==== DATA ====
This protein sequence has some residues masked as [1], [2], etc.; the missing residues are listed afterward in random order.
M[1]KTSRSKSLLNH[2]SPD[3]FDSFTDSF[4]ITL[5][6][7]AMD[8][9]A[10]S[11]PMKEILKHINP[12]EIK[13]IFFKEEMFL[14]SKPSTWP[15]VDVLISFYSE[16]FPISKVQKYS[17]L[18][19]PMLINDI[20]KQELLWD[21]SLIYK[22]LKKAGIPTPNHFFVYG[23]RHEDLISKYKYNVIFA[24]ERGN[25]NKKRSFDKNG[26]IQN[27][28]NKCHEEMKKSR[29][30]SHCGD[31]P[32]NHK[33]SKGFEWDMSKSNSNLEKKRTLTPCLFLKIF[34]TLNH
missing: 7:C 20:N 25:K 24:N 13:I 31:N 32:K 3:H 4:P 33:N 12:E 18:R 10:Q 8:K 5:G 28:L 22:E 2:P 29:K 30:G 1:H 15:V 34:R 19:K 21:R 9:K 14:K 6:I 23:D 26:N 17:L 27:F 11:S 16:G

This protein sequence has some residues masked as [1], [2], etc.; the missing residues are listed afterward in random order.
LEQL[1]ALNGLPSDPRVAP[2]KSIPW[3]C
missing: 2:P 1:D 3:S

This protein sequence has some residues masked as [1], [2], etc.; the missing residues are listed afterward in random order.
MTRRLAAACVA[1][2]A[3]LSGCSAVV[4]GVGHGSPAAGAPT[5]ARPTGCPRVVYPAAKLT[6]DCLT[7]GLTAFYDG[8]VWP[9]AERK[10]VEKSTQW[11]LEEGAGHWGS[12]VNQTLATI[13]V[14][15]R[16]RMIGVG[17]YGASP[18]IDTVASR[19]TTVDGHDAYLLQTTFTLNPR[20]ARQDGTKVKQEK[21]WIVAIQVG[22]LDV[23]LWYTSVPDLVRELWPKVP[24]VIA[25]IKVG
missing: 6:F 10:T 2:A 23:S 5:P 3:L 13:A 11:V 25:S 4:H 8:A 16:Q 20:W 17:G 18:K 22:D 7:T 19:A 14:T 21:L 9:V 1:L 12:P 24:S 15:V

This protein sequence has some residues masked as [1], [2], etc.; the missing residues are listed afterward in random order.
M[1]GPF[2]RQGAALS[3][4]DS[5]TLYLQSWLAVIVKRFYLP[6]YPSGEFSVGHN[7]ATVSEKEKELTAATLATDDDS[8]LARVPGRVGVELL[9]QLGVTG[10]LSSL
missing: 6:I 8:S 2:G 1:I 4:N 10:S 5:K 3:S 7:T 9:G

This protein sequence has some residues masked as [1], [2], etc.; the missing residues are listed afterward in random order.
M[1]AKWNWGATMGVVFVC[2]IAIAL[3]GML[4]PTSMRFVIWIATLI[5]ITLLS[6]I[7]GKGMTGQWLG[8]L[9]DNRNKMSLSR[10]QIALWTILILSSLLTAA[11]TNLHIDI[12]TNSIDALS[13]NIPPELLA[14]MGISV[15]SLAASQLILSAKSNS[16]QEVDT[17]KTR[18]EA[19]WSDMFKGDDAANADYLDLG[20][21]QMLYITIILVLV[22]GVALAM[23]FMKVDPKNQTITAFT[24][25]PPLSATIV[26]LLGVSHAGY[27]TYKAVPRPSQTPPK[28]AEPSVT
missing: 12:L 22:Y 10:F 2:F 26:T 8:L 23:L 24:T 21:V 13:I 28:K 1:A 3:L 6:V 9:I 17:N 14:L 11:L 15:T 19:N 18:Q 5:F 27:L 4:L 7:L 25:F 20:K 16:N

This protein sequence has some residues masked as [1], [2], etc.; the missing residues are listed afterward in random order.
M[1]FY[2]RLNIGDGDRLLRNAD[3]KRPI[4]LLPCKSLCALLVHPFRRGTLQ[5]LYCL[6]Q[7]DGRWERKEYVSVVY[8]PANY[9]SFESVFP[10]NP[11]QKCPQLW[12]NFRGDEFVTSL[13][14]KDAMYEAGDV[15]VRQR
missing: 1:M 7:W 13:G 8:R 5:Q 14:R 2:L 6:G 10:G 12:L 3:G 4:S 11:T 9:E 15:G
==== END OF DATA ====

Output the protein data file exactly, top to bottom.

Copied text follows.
This protein sequence has some residues masked as [1], [2], etc.; the missing residues are listed afterward in random order.
M[1]KTSRSKSLLNH[2]SPD[3]FDSFTDSF[4]ITL[5][6][7]AMD[8][9]A[10]S[11]PMKEILKHINP[12]EIK[13]IFFKEEMFL[14]SKPSTWP[15]VDVLISFYSE[16]FPISKVQKYS[17]L[18][19]PMLINDI[20]KQELLWD[21]SLIYK[22]LKKAGIPTPNHFFVYG[23]RHEDLISKYKYNVIFA[24]ERGN[25]NKKRSFDKNG[26]IQN[27][28]NKCHEEMKKSR[29][30]SHCGD[31]P[32]NHK[33]SKGFEWDMSKSNSNLEKKRTLTPCLFLKIF[34]TLNH
missing: 7:C 20:N 25:K 24:N 13:I 31:N 32:K 3:H 4:P 33:N 12:E 18:R 10:Q 8:K 5:G 28:L 22:E 2:P 29:K 30:G 1:H 15:V 34:R 19:K 21:R 9:K 14:K 6:I 23:D 26:N 17:L 27:F 11:S 16:G

This protein sequence has some residues masked as [1], [2], etc.; the missing residues are listed afterward in random order.
LEQL[1]ALNGLPSDPRVAP[2]KSIPW[3]C
missing: 2:P 1:D 3:S

This protein sequence has some residues masked as [1], [2], etc.; the missing residues are listed afterward in random order.
MTRRLAAACVA[1][2]A[3]LSGCSAVV[4]GVGHGSPAAGAPT[5]ARPTGCPRVVYPAAKLT[6]DCLT[7]GLTAFYDG[8]VWP[9]AERK[10]VEKSTQW[11]LEEGAGHWGS[12]VNQTLATI[13]V[14][15]R[16]RMIGVG[17]YGASP[18]IDTVASR[19]TTVDGHDAYLLQTTFTLNPR[20]ARQDGTKVKQEK[21]WIVAIQVG[22]LDV[23]LWYTSVPDLVRELWPKVP[24]VIA[25]IKVG
missing: 6:F 10:T 2:A 23:S 5:P 3:L 13:A 11:V 25:S 4:H 8:A 16:Q 20:W 17:G 18:K 22:D 7:T 19:A 14:T 21:L 9:V 1:L 12:P 24:S 15:V

This protein sequence has some residues masked as [1], [2], etc.; the missing residues are listed afterward in random order.
M[1]GPF[2]RQGAALS[3][4]DS[5]TLYLQSWLAVIVKRFYLP[6]YPSGEFSVGHN[7]ATVSEKEKELTAATLATDDDS[8]LARVPGRVGVELL[9]QLGVTG[10]LSSL
missing: 6:I 8:S 2:G 1:I 4:N 10:S 5:K 3:S 7:T 9:G

This protein sequence has some residues masked as [1], [2], etc.; the missing residues are listed afterward in random order.
M[1]AKWNWGATMGVVFVC[2]IAIAL[3]GML[4]PTSMRFVIWIATLI[5]ITLLS[6]I[7]GKGMTGQWLG[8]L[9]DNRNKMSLSR[10]QIALWTILILSSLLTAA[11]TNLHIDI[12]TNSIDALS[13]NIPPELLA[14]MGISV[15]SLAASQLILSAKSNS[16]QEVDT[17]KTR[18]EA[19]WSDMFKGDDAANADYLDLG[20][21]QMLYITIILVLV[22]GVALAM[23]FMKVDPKNQTITAFT[24][25]PPLSATIV[26]LLGVSHAGY[27]TYKAVPRPSQTPPK[28]AEPSVT
missing: 12:L 22:Y 10:F 2:F 26:T 8:L 23:L 24:T 21:V 13:I 28:K 1:A 3:L 6:V 9:I 17:N 14:L 11:L 15:T 19:N 18:Q 5:F 27:L 4:L 7:L 25:F 20:K 16:N

This protein sequence has some residues masked as [1], [2], etc.; the missing residues are listed afterward in random order.
M[1]FY[2]RLNIGDGDRLLRNAD[3]KRPI[4]LLPCKSLCALLVHPFRRGTLQ[5]LYCL[6]Q[7]DGRWERKEYVSVVY[8]PANY[9]SFESVFP[10]NP[11]QKCPQLW[12]NFRGDEFVTSL[13][14]KDAMYEAGDV[15]VRQR
missing: 1:M 7:W 13:G 8:R 5:Q 14:R 2:L 6:G 10:G 12:L 3:G 4:S 11:T 9:E 15:G